ENGLEWOOD Hundreds of people followed three musicians from the warmth of Cong. Ahavath Torah’s temporary structure to the construction site outdoors where a golden shovel signified the ceremonial groundbreaking of the synagogue’s new building on Sunday.
The $17 million, 60,000 square-foot synagogue will provide new resources for the growing community, shul leaders said.
The board had been discussing the idea of expansion for 15 years, Rabbi Shmuel Goldin told The Jewish Standard. The decision to go with a new building was made close to five years ago, but fund-raising paused when the second intifada began.
Rep. Steve Rothman, Englewood Mayor Michael Wildes, Ahavath Torah president Kenny Eckstein, and Rabbi Shmuel Goldin broke ground on the synagogue’s new building at ’40 Broad St. in Englewood.
"We put it on hold to raise money for Israel rather than our needs," he said. "Once that passed, we got back to work."
Because Ahavath Torah had converted its previous building from an old mansion, it didn’t meet the needs of the expanding community, Goldin added. "If we wanted to grow and continue to provide proper worship services, we really had to do something."
Founded in 1895, Ahavath Torah has met in three locations in this city, not including its current tent. First at 33 Humphrey St. in a building only 18 by 30 feet, the shul moved to 109 Englewood Ave. in 1910, where it remained until 1958, when it bought a building from the estate of Dutch Baroness Cassel Van Dorn. Now, with more than 750 member-families, Ahavath Torah is the largest Orthodox synagogue in New Jersey.
About 400 people showed up for Sunday’s event, including notables like U.S. Rep. Steve Rothman, Assemblyman Gordon Johnson, and the ceremony’s speaker, Rabbi Norman Lamm, chancellor of Yeshiva University.
Rothman’s parents had joined Ahavath Torah in 1948 and he attended the shul until his family moved to Fair Lawn when he was 11.
"I have seen Cong. Ahavath Torah grow ever since I was born," Rothman, a former mayor of Englewood, told the crowd inside the giant tent, which was decked out with floral arrangements, balloons, and yellow plastic construction hats.
Lamm asked, rhetorically, why so little is mentioned in the Torah about the dedication of Solomon’s Temple, while a a festival is centered around the Maccabees’ rededication. He likened the celebration of Chanukah to the massive turnout for Ahavath Torah’s groundbreaking.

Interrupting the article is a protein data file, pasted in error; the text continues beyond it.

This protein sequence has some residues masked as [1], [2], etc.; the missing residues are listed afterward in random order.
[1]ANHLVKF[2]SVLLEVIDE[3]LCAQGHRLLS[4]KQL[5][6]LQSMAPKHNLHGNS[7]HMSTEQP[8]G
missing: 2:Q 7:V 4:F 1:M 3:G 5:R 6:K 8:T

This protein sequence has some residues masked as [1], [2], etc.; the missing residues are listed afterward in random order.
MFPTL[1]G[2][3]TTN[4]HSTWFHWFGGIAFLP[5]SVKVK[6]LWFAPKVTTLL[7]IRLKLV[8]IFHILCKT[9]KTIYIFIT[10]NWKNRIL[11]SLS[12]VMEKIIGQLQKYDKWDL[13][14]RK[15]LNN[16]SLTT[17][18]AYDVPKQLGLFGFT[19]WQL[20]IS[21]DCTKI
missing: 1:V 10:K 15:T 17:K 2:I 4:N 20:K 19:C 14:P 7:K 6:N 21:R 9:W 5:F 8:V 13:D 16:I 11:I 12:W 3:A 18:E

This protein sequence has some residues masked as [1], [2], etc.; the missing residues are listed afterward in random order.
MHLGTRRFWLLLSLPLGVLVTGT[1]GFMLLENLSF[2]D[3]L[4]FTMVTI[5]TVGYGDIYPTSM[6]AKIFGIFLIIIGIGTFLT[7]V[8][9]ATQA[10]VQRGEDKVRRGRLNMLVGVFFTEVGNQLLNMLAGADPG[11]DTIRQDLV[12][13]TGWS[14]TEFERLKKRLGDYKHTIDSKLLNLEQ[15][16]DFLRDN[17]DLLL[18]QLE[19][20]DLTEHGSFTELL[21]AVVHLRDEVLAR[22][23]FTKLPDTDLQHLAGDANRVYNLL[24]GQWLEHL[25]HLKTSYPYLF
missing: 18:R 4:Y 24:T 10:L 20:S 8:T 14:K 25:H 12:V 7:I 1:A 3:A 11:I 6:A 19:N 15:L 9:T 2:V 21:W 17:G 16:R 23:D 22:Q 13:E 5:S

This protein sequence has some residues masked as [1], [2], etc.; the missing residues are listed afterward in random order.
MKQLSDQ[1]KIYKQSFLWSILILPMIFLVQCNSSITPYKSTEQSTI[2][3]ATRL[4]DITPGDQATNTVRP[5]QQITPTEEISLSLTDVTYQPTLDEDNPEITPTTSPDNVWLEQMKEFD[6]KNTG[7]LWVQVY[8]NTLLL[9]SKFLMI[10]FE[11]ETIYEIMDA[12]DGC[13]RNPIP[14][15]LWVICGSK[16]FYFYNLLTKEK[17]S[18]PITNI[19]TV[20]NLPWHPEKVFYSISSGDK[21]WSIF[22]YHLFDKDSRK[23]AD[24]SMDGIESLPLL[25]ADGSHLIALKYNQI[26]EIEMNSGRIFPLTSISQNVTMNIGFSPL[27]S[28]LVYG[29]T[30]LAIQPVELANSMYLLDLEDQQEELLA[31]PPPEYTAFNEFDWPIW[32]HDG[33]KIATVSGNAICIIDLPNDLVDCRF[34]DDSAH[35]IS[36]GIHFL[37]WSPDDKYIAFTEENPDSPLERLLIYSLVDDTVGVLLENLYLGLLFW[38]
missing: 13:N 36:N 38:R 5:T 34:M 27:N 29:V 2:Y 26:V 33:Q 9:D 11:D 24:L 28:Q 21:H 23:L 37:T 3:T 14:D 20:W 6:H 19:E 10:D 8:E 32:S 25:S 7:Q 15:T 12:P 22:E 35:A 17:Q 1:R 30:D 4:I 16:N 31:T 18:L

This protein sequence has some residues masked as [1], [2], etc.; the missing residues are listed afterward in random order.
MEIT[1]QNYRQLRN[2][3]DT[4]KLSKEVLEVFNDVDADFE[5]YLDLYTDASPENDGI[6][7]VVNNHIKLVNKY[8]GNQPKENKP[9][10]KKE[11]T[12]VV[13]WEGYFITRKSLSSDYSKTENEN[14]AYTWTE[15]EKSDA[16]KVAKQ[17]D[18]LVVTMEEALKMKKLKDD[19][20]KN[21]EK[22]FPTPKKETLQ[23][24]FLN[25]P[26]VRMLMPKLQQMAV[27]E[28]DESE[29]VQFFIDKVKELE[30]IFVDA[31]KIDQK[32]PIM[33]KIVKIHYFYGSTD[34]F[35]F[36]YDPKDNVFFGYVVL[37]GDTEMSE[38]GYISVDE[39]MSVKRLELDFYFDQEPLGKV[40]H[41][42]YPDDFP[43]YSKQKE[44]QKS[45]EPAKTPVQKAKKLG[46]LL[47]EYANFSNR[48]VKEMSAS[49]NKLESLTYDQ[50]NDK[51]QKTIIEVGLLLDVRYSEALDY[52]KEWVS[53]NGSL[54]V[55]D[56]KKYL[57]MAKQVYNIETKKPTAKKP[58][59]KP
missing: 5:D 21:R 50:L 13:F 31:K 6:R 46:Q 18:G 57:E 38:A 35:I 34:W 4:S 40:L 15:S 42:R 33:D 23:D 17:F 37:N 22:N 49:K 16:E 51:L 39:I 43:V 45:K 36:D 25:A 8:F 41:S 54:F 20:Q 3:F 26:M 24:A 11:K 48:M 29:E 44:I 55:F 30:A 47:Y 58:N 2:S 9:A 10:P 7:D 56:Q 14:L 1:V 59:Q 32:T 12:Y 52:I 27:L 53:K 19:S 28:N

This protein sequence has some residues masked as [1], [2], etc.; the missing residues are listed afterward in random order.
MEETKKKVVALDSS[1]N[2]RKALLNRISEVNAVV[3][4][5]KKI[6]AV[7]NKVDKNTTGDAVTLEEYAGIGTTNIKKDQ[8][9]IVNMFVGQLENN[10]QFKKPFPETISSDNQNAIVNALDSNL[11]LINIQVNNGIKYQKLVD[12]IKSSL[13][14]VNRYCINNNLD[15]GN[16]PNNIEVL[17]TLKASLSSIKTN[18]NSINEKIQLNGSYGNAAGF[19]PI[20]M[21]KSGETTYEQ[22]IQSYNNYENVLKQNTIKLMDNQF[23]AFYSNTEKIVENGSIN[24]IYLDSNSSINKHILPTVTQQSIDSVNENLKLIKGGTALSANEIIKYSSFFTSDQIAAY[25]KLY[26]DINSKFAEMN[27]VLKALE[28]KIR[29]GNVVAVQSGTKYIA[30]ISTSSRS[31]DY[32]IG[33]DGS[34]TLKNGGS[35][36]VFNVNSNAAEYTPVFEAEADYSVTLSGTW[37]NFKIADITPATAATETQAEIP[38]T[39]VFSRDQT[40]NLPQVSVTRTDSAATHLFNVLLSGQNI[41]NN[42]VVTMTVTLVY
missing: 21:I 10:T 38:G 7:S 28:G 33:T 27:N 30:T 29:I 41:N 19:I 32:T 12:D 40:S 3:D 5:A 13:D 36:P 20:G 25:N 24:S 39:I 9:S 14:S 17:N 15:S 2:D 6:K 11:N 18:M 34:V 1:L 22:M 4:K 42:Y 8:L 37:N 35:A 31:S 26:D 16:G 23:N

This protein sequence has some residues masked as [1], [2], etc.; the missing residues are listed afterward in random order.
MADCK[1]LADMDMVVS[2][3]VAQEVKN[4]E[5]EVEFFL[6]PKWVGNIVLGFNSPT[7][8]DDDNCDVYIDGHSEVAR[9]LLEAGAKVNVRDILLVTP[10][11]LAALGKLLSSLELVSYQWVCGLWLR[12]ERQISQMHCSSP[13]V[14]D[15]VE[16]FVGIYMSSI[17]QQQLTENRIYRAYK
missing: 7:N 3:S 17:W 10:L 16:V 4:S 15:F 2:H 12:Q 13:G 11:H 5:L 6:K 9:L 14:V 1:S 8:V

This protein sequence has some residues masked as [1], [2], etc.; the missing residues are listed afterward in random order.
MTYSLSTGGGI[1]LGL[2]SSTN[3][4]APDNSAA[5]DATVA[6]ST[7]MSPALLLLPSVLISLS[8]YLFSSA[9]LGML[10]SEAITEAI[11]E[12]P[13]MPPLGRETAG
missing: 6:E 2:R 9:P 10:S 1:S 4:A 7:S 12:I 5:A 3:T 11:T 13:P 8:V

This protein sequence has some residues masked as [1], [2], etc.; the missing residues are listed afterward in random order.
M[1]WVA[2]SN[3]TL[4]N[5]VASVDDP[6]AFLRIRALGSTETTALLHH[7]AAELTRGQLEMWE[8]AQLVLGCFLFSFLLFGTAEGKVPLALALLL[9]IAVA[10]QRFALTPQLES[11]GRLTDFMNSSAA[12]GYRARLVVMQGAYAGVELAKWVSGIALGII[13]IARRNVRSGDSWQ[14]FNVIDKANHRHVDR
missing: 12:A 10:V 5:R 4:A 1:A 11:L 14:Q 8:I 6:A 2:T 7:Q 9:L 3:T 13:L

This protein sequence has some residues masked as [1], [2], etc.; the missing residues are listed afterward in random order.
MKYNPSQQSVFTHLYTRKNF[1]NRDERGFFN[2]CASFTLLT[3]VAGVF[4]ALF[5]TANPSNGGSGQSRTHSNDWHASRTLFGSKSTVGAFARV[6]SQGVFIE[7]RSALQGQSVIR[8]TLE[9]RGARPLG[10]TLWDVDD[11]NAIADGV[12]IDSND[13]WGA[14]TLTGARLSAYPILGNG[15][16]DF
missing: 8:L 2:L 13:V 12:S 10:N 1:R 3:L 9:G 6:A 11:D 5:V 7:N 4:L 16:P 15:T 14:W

"Rebuilding the Temple with participation, with pleasure, that’s worthy of celebration. As beautiful as [the original dedication of Ahavath Torah] might have been, your rededication is worth so much more," he said. "If you can do so well in a bubble, imagine what you can do in a firm structure," he added, referring to the synagogue’s temporary location in a 17,000 square-foot tent next to the construction site.
"We have a lot to be thankful for," Goldin said of the temporary structure. "It has minyan locations for all the various services and places for the kids. It’s tight and we have a lot of cooperating to do, but everybody seems to be putting themselves into it."
The new building will feature two levels with four separate sanctuaries and a ballroom. A 1’3-foot gallery corridor lined with Judaic art will lead people through the first floor, which will hold three of the sanctuaries, an administration area, a 6,300 square-foot social hall, and the Sephardic Center, which will host the shul’s Sephardic minyan. The ‘0,000 square-foot lower level will feature a youth center, library, multi-purpose rooms, and a mikvah.
"This new shul is the ultimate creation of something holy here on earth," said Mayor Michael Wildes, an Ahavath Torah congregant, at the groundbreaking.
Construction on the new facility is expected to be complete by ‘008.